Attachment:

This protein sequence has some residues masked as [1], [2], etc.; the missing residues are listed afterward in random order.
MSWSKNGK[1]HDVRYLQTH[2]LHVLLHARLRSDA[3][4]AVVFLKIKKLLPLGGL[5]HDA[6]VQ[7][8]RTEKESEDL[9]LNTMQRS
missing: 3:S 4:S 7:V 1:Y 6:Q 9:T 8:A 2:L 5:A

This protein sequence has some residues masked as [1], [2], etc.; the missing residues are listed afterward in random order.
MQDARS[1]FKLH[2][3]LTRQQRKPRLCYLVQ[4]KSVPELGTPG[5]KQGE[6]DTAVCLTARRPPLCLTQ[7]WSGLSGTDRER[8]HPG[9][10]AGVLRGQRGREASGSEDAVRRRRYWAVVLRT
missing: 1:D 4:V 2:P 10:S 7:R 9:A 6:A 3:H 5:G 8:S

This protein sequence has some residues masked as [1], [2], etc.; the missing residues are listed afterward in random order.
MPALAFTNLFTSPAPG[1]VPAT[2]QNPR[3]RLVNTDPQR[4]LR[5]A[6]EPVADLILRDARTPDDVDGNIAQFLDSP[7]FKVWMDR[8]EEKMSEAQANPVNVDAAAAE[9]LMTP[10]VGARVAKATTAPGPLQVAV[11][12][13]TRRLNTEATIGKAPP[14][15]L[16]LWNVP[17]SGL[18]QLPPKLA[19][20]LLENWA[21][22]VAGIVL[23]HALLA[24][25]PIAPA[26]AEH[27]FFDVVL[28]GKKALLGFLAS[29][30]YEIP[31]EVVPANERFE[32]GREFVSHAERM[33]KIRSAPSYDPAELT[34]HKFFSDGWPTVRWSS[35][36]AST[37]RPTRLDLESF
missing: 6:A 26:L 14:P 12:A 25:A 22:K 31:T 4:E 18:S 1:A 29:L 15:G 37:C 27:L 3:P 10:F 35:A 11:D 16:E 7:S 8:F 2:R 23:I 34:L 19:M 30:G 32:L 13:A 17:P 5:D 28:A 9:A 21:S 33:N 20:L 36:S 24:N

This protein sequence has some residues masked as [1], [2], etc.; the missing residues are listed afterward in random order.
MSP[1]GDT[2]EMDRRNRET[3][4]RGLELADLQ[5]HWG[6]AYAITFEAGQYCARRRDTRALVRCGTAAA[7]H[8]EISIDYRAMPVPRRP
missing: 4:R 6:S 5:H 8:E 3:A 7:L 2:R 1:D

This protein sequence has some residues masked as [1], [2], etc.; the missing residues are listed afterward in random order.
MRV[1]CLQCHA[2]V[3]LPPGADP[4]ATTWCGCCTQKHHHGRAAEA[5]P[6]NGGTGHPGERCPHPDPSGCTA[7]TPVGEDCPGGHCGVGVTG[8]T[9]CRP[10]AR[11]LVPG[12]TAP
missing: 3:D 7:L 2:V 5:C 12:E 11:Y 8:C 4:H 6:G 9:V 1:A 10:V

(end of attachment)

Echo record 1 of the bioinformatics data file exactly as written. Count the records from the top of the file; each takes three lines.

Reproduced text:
This protein sequence has some residues masked as [1], [2], etc.; the missing residues are listed afterward in random order.
MSWSKNGK[1]HDVRYLQTH[2]LHVLLHARLRSDA[3][4]AVVFLKIKKLLPLGGL[5]HDA[6]VQ[7][8]RTEKESEDL[9]LNTMQRS
missing: 3:S 4:S 7:V 1:Y 6:Q 9:T 8:A 2:L 5:A